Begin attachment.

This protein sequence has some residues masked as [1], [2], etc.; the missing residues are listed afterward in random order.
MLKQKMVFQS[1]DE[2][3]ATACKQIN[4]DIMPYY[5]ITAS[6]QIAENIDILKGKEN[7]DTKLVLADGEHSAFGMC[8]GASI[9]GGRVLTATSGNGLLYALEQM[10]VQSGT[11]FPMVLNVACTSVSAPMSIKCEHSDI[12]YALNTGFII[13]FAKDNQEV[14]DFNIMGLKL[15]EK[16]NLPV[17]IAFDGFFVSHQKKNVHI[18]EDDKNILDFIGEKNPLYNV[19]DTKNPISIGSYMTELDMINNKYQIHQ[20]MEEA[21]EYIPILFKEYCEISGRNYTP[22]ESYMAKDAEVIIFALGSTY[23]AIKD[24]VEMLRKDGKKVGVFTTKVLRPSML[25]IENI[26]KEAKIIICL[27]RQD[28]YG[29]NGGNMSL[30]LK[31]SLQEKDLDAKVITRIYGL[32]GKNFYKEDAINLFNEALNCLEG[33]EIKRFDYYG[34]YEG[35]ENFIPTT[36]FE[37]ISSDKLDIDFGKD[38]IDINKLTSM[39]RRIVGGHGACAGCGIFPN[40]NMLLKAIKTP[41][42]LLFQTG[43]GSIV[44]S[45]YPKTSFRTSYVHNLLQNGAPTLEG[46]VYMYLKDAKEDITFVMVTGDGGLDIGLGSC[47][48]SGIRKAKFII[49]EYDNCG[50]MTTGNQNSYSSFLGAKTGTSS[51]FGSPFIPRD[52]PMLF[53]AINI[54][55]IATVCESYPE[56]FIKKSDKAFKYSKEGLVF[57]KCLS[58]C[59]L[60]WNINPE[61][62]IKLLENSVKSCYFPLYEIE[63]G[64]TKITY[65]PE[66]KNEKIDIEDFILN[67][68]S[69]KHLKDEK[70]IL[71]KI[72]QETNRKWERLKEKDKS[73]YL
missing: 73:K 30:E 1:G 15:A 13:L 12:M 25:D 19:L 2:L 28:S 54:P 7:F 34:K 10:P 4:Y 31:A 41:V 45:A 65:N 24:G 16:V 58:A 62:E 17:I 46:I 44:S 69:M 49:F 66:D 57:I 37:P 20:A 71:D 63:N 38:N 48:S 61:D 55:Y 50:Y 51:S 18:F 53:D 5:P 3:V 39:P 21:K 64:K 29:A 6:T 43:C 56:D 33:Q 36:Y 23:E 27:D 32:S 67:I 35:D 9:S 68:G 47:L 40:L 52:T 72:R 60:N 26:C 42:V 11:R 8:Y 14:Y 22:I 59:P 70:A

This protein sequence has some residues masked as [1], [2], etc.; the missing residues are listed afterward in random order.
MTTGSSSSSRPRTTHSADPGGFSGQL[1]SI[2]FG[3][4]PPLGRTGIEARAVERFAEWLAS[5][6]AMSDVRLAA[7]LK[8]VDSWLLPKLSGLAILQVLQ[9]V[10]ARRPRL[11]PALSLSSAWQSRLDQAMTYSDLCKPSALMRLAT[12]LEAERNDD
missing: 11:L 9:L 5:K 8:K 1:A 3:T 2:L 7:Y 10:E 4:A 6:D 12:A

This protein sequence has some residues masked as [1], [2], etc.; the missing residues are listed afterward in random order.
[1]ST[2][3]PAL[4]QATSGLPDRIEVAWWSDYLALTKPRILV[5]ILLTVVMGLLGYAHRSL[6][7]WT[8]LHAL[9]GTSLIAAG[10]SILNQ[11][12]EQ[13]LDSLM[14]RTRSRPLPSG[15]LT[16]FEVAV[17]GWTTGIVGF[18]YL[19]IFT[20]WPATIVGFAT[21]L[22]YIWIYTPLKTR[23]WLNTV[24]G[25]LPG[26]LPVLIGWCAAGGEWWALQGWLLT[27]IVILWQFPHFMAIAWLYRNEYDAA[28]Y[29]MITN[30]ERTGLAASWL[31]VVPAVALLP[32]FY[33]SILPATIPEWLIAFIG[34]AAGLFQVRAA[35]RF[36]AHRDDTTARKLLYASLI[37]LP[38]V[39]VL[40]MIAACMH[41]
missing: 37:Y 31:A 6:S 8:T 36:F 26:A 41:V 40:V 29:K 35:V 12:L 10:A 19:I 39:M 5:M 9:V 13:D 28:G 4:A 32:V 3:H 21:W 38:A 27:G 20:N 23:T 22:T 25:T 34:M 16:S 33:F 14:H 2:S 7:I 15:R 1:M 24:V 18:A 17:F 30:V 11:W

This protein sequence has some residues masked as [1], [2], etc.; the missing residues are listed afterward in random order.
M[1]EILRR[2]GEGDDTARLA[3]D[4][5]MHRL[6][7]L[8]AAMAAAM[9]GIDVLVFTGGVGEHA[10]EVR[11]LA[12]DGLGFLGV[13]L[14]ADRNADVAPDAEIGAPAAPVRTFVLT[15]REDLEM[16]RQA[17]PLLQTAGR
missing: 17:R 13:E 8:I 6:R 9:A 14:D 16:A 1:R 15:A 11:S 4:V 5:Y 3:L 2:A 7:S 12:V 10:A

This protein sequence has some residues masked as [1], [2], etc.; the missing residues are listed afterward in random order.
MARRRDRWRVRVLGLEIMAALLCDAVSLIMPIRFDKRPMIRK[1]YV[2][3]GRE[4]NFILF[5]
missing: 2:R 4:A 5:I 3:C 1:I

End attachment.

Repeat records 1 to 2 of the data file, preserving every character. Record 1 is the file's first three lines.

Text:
This protein sequence has some residues masked as [1], [2], etc.; the missing residues are listed afterward in random order.
MLKQKMVFQS[1]DE[2][3]ATACKQIN[4]DIMPYY[5]ITAS[6]QIAENIDILKGKEN[7]DTKLVLADGEHSAFGMC[8]GASI[9]GGRVLTATSGNGLLYALEQM[10]VQSGT[11]FPMVLNVACTSVSAPMSIKCEHSDI[12]YALNTGFII[13]FAKDNQEV[14]DFNIMGLKL[15]EK[16]NLPV[17]IAFDGFFVSHQKKNVHI[18]EDDKNILDFIGEKNPLYNV[19]DTKNPISIGSYMTELDMINNKYQIHQ[20]MEEA[21]EYIPILFKEYCEISGRNYTP[22]ESYMAKDAEVIIFALGSTY[23]AIKD[24]VEMLRKDGKKVGVFTTKVLRPSML[25]IENI[26]KEAKIIICL[27]RQD[28]YG[29]NGGNMSL[30]LK[31]SLQEKDLDAKVITRIYGL[32]GKNFYKEDAINLFNEALNCLEG[33]EIKRFDYYG[34]YEG[35]ENFIPTT[36]FE[37]ISSDKLDIDFGKD[38]IDINKLTSM[39]RRIVGGHGACAGCGIFPN[40]NMLLKAIKTP[41][42]LLFQTG[43]GSIV[44]S[45]YPKTSFRTSYVHNLLQNGAPTLEG[46]VYMYLKDAKEDITFVMVTGDGGLDIGLGSC[47][48]SGIRKAKFII[49]EYDNCG[50]MTTGNQNSYSSFLGAKTGTSS[51]FGSPFIPRD[52]PMLF[53]AINI[54][55]IATVCESYPE[56]FIKKSDKAFKYSKEGLVF[57]KCLS[58]C[59]L[60]WNINPE[61][62]IKLLENSVKSCYFPLYEIE[63]G[64]TKITY[65]PE[66]KNEKIDIEDFILN[67][68]S[69]KHLKDEK[70]IL[71]KI[72]QETNRKWERLKEKDKS[73]YL
missing: 73:K 30:E 1:G 15:A 13:L 12:M 25:D 19:L 2:L 28:S 54:P 7:F 34:K 10:P 4:Y 31:A 41:V 45:A 65:N 24:G 16:V 58:A 62:E 17:I 46:I 44:S 69:M 49:F 66:D 57:I 37:P 20:A 71:D 63:N 38:N 48:S 61:D 55:Y 50:Y 51:S 18:F 53:D 5:P 3:V 39:P 21:K 64:K 29:A 6:T 43:C 56:D 33:Q 36:Y 23:E 27:D 32:S 67:I 35:D 9:S 68:G 47:L 40:L 52:T 72:R 60:N 26:C 42:V 11:R 8:Y 14:Y 22:I 59:P 70:A

This protein sequence has some residues masked as [1], [2], etc.; the missing residues are listed afterward in random order.
MTTGSSSSSRPRTTHSADPGGFSGQL[1]SI[2]FG[3][4]PPLGRTGIEARAVERFAEWLAS[5][6]AMSDVRLAA[7]LK[8]VDSWLLPKLSGLAILQVLQ[9]V[10]ARRPRL[11]PALSLSSAWQSRLDQAMTYSDLCKPSALMRLAT[12]LEAERNDD
missing: 11:L 9:L 5:K 8:K 1:A 3:T 2:L 7:Y 10:E 4:A 6:D 12:A